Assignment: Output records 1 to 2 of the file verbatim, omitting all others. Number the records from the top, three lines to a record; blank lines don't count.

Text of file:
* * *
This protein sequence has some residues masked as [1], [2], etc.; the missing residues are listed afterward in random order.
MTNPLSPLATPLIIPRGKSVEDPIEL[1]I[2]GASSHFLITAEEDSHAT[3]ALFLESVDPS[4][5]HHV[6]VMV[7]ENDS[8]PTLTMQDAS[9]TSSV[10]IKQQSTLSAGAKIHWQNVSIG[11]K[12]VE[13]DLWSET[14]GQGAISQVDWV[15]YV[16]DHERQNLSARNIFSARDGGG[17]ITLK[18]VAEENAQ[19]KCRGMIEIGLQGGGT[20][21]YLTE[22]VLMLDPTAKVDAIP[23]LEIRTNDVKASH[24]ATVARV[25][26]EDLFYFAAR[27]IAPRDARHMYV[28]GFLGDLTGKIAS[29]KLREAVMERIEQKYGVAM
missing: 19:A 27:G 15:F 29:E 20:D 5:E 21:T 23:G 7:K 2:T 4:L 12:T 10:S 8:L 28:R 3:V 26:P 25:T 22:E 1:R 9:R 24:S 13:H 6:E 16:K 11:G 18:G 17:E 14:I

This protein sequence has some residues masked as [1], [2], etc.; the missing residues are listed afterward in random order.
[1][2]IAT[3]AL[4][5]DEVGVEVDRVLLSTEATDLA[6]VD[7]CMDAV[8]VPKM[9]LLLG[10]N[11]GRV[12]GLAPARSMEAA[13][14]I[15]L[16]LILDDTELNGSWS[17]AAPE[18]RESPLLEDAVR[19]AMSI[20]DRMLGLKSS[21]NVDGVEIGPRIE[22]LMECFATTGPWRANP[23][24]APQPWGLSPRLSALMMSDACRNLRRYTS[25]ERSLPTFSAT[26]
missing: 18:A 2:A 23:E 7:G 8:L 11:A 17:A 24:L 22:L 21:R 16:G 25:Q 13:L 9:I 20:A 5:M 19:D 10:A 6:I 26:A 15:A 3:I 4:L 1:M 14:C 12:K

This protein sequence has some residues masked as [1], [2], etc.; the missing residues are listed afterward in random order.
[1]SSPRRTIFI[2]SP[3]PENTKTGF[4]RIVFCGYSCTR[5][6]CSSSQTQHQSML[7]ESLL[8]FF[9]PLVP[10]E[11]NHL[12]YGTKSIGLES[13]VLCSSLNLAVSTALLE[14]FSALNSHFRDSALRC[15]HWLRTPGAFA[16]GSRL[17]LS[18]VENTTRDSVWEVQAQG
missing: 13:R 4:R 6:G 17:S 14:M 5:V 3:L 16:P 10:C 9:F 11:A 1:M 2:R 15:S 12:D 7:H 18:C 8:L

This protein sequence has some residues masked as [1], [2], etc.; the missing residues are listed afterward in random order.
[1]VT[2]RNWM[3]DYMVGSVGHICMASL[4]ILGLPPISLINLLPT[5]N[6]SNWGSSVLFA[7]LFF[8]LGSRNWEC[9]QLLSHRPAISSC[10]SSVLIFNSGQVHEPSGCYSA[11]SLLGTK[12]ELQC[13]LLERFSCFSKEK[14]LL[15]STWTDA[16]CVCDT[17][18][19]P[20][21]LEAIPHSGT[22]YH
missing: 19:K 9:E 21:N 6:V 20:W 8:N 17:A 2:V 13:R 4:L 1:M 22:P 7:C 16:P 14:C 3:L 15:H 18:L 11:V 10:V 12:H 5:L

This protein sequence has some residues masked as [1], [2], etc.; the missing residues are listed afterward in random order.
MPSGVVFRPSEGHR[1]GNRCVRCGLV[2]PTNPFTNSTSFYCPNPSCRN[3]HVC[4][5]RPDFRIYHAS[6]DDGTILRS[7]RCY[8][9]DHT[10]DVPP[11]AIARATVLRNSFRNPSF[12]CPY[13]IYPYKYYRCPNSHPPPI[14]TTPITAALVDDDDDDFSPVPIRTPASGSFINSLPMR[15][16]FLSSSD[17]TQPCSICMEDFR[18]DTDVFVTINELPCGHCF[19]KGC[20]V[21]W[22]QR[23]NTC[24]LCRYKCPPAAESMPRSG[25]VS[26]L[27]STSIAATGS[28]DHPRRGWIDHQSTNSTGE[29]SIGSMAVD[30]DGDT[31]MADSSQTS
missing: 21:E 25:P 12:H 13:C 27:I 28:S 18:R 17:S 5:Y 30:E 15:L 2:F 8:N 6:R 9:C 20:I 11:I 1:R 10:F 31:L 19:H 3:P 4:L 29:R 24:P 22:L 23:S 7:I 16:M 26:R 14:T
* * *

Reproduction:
This protein sequence has some residues masked as [1], [2], etc.; the missing residues are listed afterward in random order.
MTNPLSPLATPLIIPRGKSVEDPIEL[1]I[2]GASSHFLITAEEDSHAT[3]ALFLESVDPS[4][5]HHV[6]VMV[7]ENDS[8]PTLTMQDAS[9]TSSV[10]IKQQSTLSAGAKIHWQNVSIG[11]K[12]VE[13]DLWSET[14]GQGAISQVDWV[15]YV[16]DHERQNLSARNIFSARDGGG[17]ITLK[18]VAEENAQ[19]KCRGMIEIGLQGGGT[20][21]YLTE[22]VLMLDPTAKVDAIP[23]LEIRTNDVKASH[24]ATVARV[25][26]EDLFYFAAR[27]IAPRDARHMYV[28]GFLGDLTGKIAS[29]KLREAVMERIEQKYGVAM
missing: 19:A 27:G 15:F 29:E 20:D 5:E 21:T 23:G 7:K 2:T 4:L 12:T 10:S 8:L 28:R 3:V 26:P 25:T 22:E 1:R 9:R 24:S 13:H 6:E 16:K 11:G 18:G 17:E 14:I

This protein sequence has some residues masked as [1], [2], etc.; the missing residues are listed afterward in random order.
[1][2]IAT[3]AL[4][5]DEVGVEVDRVLLSTEATDLA[6]VD[7]CMDAV[8]VPKM[9]LLLG[10]N[11]GRV[12]GLAPARSMEAA[13][14]I[15]L[16]LILDDTELNGSWS[17]AAPE[18]RESPLLEDAVR[19]AMSI[20]DRMLGLKSS[21]NVDGVEIGPRIE[22]LMECFATTGPWRANP[23][24]APQPWGLSPRLSALMMSDACRNLRRYTS[25]ERSLPTFSAT[26]
missing: 18:A 2:A 23:E 7:G 8:L 11:A 17:A 24:L 22:L 21:R 16:G 25:Q 13:L 9:I 20:A 5:M 19:D 10:A 6:I 26:A 15:A 3:I 4:L 1:M 14:C 12:K